Zelensky's Urgent Message
Ukraine's President just addressed US Congress, yesterday he spoke directly to Canada's Parliament in what is a major…
15. Title says it all.
“The Web3 world is exciting, but it does break many of the orthodoxies we’ve come to expect in venture. Yet I truly believe it is still the case that great founders need patient investors who will back them and support them through crypto winters to come. The best of Web 2.0 VC ethos are still relevant for Web3, but it is far from a case of copy-pasting what we knew.”
Web 2.0 Investors Aren't Cut Out for the Web3 World
Solana was my very first token investment, and it was not an easy one to make. Back in 2018 when I first met Solana…
16. Good stuff. Truth always comes out with a little help from Anonymous.
Anonymous Says It Has Sent 7 Million Texts To Russian Cell Phones 'To Tell The Truth' About Ukraine
Anonymous has commented on its latest stunt amid its "cyberwar" with Russia. The hacking collective first announced it…
17. “My expectation is that the West won’t end up in a cold war with the Chinese and the Russians together. China will continue to sit on the fence, maintaining normal trade relations with Russia where sanctions allow it while refusing to directly come to Putin’s aid to avoid decisive breaks with the West.
But as long as Beijing refuses to distance itself from its new strategic partner and Russia becomes more and more integrated with China economically, financially, and technologically, the risk of knock-on decoupling will remain elevated. The China-West relationship is therefore likely to get worse for the foreseeable future.”
Russia-Ukraine war: Where China stands and why it matters
How far Beijing is willing to go in support of Putin will determine nothing less than the future of the global order.
18. “The point is: Until the Maidan, Ukraine existed in the same bucket of excrement in which Russia has lived since the revolution. They’ve had one strongman after another robbing the nation blind and subjugating the people.
But then a small miracle happened: The young people of Ukraine had enough. And they managed to overthrow Putin’s puppet and elect someone with eyes squarely on the West.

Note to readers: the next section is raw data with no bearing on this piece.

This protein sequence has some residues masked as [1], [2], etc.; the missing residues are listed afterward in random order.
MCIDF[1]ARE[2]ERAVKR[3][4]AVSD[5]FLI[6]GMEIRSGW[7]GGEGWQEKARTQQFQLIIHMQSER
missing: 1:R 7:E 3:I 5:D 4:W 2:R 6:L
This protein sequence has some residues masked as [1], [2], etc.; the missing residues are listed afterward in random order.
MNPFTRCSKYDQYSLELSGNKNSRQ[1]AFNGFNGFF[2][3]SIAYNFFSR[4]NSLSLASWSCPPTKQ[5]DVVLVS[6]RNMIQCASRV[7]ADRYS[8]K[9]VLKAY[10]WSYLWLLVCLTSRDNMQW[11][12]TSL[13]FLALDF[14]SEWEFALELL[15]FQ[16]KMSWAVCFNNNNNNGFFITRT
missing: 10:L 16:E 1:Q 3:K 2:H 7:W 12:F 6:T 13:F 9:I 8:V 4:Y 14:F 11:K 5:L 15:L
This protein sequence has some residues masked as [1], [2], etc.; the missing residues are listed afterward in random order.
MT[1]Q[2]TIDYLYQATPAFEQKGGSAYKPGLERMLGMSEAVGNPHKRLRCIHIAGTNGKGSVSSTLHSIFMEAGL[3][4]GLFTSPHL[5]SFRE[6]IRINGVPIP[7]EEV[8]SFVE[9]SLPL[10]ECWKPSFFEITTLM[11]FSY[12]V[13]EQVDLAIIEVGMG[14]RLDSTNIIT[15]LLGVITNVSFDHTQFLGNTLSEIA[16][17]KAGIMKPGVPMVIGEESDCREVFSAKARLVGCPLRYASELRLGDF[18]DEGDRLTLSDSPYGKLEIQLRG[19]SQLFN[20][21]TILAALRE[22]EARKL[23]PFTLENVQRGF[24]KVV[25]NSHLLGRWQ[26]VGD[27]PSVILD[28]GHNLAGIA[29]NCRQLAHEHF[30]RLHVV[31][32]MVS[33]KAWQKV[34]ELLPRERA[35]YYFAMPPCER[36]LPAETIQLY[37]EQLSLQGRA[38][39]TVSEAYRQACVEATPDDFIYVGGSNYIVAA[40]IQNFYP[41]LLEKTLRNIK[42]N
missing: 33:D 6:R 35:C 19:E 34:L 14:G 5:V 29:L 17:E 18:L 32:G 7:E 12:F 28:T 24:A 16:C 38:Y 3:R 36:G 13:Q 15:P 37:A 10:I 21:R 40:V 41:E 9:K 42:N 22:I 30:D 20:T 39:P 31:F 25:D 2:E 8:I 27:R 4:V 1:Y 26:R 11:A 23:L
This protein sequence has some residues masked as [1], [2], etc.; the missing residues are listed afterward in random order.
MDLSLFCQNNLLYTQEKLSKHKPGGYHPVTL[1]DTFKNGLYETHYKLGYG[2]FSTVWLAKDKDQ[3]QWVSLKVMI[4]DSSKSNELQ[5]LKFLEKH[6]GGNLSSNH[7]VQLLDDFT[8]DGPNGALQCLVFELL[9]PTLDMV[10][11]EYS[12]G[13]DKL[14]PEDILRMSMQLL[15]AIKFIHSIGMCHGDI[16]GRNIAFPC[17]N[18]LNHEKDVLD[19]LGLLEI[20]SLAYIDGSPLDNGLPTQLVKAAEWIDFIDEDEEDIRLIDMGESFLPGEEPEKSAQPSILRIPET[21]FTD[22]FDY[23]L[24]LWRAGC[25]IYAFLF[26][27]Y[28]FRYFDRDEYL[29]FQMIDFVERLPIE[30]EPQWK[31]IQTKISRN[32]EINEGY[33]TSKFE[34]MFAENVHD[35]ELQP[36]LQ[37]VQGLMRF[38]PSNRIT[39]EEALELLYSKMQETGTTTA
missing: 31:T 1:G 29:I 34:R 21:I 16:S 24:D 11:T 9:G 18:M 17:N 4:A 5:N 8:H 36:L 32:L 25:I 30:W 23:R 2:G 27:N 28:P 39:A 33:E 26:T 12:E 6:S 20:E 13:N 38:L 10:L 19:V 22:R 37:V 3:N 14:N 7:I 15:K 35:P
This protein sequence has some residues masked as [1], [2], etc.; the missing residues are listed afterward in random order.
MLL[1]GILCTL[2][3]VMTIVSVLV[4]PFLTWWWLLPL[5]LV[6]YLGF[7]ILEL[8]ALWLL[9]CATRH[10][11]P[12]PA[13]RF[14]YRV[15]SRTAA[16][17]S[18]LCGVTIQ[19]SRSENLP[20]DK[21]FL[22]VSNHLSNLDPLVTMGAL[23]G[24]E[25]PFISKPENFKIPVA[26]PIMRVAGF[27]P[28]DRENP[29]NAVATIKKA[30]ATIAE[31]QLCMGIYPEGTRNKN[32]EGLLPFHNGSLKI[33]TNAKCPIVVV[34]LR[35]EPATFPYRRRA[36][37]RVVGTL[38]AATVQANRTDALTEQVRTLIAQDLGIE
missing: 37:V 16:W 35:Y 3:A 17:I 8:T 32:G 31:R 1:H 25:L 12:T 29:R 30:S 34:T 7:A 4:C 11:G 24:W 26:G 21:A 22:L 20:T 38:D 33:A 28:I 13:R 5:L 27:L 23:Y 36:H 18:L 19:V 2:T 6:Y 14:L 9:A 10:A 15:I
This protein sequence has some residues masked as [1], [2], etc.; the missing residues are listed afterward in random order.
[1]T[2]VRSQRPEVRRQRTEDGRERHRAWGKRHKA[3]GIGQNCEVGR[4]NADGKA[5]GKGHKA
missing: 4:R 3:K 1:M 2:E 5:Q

Now Putin can’t have this.”
Why Ukraine Is Dangerous to Putin
Vladimir Putin's stated concern about NATO is obviously a pretext while his admission that he sees Ukraine as part of…
19. The future of war? Or an important aspect of it. Volunteer hacker army.
'It's the right thing to do': the 300,000 volunteer hackers coming together to fight Russia
Kali learned how to use technology by playing with his grandfather's phone. Now, the Swiss teenager is trying to…
20. “Wherever you live in the world, it’s possible that everything might seem fine and normal today. But one key lesson we keep learning over and over again is that everything can change in an instant. It’s possible that tomorrow will look nothing like today.
So it’s imperative to think about your Plan B well before any proverbial hits the fan.
Freedom of movement is important. You might need the ability to leave, as well as a place to go.
At a minimum, that means having a valid passport… and ideally a second residency abroad, or even a second citizenship.
Financial security is also important, and that means making sure that your money isn’t concentrated solely in your home country’s financial system.”
Valuable Lessons From Bad Planning: Russia and Ukraine Edition | Sovereign Man
Editor's Note: The below article was written by our team member, Marat, who is from Russia originally ] To say that…
21. So hesitant to post this but this write up at first glance seems so reasonable & pro-America. He ignores the fact that Russia actually did invade & wants to subsume a sovereign country.
And the reason Russia has not mass bombed cities and civilians earlier in war was due to logistical issues, not lack of intent.
This is the Russian way of war: just like in Chechnya & Syria.
I get his distrust for the American political & media class (I share it) but Ukraine actually is important from resource perspective, general peace in Europe (US has major economic interests there as trading partners) & also international law one too.
Sadly many people don’t read & lean toward fringe ideas on both left and right side.
The forgotten question: What is the American interest in the Russia-Ukraine war?
Lost in the Ukraine war conversation is the reality that almost none of it has anything to do with the interests of the…
22. “What is at issue in the current moment is not the stability of the financial system as such, or the survival of particular trading houses, but the general sense of crisis and instability. Along with the war in Ukraine, the extreme spikes in oil and gas prices are a major manifestation of that instability. If there is a relevant lesson from Lehman in this context it is less a matter of financial technicalities than the realization that in a precariously balanced situation it can be very dangerous to let a major domino fall. And right now, the European gas market, is a very big domino indeed.
Another lesson from Lehman is that once the crisis has passed you must engage in wholehearted structural reform. The window of opportunity is narrow. And if you do not seize it, the structures that generated the risk in the first place will resume their growth and their vice grip on the political economy will become ever firmer.
If commodity businesses are part of the shadow banking ecosystem they too should be included in a major new regulatory push, drawing the lessons from 2020–2022.”